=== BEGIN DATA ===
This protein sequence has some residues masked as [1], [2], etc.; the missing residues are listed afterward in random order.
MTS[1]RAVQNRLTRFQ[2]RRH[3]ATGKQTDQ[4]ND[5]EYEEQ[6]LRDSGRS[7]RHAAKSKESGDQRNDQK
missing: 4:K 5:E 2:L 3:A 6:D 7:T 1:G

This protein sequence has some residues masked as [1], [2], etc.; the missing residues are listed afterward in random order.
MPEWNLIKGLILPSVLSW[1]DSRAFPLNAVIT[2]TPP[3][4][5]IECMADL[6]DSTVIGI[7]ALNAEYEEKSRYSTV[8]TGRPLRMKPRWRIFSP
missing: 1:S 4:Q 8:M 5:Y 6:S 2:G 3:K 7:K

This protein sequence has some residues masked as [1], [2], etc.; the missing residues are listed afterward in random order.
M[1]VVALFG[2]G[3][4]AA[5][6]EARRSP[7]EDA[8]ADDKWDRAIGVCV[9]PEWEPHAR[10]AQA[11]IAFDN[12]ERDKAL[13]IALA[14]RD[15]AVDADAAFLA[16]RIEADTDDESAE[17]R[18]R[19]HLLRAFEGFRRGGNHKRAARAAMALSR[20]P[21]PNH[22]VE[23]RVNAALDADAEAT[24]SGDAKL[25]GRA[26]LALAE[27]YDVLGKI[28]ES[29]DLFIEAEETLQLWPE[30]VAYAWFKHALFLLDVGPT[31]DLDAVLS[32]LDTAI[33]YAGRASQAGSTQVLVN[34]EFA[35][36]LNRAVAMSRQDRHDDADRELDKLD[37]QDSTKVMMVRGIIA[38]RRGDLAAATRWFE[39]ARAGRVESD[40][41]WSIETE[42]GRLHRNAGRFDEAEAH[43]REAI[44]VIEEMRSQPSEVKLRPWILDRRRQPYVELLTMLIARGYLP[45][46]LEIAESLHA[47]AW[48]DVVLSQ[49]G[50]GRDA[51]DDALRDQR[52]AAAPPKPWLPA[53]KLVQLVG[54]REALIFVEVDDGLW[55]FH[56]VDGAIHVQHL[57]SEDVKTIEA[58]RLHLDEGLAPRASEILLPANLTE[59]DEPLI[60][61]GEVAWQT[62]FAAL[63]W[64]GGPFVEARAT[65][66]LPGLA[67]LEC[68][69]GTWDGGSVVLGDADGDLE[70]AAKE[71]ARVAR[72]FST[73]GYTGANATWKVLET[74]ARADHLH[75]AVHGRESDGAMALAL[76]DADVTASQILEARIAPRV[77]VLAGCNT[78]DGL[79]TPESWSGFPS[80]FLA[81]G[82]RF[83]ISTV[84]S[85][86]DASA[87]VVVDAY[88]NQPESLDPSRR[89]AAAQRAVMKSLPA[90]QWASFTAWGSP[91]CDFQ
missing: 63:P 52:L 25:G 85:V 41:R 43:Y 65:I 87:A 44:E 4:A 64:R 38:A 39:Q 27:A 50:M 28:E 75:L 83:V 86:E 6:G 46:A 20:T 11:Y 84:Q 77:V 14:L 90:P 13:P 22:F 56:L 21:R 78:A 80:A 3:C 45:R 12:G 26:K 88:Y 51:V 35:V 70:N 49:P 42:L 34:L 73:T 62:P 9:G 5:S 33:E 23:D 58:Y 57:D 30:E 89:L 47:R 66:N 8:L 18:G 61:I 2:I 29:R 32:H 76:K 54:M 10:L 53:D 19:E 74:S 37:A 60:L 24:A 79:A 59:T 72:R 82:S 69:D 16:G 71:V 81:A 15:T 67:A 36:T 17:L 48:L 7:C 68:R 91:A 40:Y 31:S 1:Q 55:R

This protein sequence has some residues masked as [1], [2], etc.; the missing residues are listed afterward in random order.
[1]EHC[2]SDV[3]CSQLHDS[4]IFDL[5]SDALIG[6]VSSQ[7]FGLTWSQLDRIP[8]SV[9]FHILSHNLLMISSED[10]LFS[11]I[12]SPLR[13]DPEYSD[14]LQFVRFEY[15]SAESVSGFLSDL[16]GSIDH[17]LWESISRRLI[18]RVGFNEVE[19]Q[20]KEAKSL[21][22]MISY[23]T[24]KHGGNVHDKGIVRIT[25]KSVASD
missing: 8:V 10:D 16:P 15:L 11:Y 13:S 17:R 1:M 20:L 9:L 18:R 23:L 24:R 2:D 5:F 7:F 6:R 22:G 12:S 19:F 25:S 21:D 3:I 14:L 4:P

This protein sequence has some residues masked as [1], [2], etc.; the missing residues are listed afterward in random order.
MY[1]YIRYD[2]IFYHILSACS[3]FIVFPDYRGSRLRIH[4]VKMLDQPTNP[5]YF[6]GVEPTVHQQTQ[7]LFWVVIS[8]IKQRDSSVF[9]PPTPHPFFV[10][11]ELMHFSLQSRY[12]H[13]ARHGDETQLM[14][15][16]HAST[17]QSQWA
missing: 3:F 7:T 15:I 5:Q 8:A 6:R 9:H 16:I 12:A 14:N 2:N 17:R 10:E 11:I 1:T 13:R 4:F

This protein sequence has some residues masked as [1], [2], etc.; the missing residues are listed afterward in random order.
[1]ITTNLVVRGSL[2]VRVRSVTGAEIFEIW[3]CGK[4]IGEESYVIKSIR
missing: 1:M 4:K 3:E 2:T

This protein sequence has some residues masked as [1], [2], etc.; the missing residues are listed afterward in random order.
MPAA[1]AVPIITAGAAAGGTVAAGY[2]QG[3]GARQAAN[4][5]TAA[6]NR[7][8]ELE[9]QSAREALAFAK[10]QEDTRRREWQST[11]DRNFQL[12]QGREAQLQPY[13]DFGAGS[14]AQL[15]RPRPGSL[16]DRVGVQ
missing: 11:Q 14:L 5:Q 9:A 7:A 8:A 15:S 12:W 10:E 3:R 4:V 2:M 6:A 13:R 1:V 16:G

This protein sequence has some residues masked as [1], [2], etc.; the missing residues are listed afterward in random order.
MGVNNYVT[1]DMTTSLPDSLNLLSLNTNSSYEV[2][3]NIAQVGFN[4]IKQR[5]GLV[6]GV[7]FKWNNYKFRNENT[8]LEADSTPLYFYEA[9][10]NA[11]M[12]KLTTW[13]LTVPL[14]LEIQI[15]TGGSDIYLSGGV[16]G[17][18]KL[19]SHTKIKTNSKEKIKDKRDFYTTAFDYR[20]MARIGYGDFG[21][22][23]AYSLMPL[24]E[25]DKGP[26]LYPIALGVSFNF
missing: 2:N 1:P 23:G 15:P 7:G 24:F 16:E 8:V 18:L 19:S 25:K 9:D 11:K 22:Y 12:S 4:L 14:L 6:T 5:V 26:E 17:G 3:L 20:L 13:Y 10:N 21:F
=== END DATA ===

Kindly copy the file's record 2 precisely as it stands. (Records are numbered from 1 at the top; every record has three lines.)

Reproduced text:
This protein sequence has some residues masked as [1], [2], etc.; the missing residues are listed afterward in random order.
MPEWNLIKGLILPSVLSW[1]DSRAFPLNAVIT[2]TPP[3][4][5]IECMADL[6]DSTVIGI[7]ALNAEYEEKSRYSTV[8]TGRPLRMKPRWRIFSP
missing: 1:S 4:Q 8:M 5:Y 6:S 2:G 3:K 7:K